Grow mushrooms—Chinese expert

A Chinese agronomist is encouraging households in the country to grow mushroom to fight poverty and bolster food production. Lin Zhansen, an agronomist at Kabuye describes the mushrooms as a better crop suitable for Rwanda. They can grow on poor soils and produce high yields. It is estimated that at least 1.6 tonnes of mushrooms can be produced on 30 square metres land.
Mushrooms at Kabuye mushroom growing demonstration farm. ( Photo/E. Mucunguzi).
Mushrooms at Kabuye mushroom growing demonstration farm. ( Photo/E. Mucunguzi).

A Chinese agronomist is encouraging households in the country to grow mushroom to fight poverty and bolster food production. Lin Zhansen, an agronomist at Kabuye describes the mushrooms as a better crop suitable for Rwanda. They can grow on poor soils and produce high yields. It is estimated that at least 1.6 tonnes of mushrooms can be produced on 30 square metres land.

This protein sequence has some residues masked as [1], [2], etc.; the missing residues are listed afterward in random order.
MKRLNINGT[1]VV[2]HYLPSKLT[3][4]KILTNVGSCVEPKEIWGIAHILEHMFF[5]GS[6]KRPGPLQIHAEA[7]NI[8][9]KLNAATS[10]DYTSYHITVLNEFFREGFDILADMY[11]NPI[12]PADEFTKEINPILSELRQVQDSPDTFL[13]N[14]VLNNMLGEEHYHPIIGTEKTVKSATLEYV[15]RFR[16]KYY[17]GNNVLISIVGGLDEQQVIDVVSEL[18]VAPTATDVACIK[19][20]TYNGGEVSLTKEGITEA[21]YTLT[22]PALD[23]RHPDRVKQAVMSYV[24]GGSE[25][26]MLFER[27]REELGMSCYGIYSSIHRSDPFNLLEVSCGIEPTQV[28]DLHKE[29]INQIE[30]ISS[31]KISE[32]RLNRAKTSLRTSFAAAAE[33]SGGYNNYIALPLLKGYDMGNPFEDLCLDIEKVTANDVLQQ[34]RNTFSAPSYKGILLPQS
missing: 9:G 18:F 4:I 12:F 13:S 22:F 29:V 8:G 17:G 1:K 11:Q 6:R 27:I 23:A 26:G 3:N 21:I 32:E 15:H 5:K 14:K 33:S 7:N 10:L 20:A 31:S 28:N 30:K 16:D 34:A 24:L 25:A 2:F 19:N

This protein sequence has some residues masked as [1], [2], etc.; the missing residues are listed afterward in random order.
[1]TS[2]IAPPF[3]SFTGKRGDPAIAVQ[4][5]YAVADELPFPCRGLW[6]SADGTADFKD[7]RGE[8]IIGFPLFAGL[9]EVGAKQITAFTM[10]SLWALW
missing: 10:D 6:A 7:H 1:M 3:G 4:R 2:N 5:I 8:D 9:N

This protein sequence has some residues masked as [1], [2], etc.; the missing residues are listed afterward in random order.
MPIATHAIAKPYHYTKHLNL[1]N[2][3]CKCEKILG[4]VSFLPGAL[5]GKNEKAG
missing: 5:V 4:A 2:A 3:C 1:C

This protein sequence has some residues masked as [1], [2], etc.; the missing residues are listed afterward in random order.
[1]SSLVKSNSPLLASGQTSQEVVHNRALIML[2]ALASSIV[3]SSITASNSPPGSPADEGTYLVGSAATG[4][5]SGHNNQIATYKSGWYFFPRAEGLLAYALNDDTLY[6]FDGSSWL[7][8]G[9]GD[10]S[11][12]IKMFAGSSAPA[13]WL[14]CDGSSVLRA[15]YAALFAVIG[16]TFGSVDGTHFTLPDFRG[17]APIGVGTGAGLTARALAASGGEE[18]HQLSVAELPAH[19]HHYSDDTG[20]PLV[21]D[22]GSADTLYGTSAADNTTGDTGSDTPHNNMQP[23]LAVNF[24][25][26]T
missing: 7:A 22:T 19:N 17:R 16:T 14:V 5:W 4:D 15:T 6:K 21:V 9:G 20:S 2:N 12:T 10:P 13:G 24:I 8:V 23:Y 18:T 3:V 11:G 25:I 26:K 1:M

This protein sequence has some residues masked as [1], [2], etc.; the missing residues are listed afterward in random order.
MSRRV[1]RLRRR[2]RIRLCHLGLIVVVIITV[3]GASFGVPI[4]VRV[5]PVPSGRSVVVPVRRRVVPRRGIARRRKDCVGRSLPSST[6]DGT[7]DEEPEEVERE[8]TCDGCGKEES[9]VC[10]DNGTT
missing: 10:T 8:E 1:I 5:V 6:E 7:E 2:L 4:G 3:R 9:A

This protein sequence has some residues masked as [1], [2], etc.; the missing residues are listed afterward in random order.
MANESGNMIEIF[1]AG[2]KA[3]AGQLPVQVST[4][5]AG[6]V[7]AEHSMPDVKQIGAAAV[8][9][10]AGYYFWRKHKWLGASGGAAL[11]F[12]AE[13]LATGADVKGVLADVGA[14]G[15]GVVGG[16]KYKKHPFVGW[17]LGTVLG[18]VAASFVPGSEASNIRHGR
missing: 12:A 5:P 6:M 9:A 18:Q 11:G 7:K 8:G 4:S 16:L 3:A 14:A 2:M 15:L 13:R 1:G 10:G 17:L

He cited Ninyxia, one of the Province in China as an area that had poor residents but mushroom growing has changed their lives.

“Because we are using the same technology, we target to turn Kabuye a mushroom industry and it’s possible, said Zhansen.

Why mushrooms

Information from Spore indicates that mushrooms can be cultivated in small spaces, and even inside houses. Their short growing cycle means that they can be harvested several times a year, thereby giving a greater and faster return than any other plant grown in the region.

Rwanda has started with 5 different varieties. The farm gate price of mushrooms on average is Frw1500, meaning, from each square metre, a farmer can earn Frw67, 500-every after 10 days.

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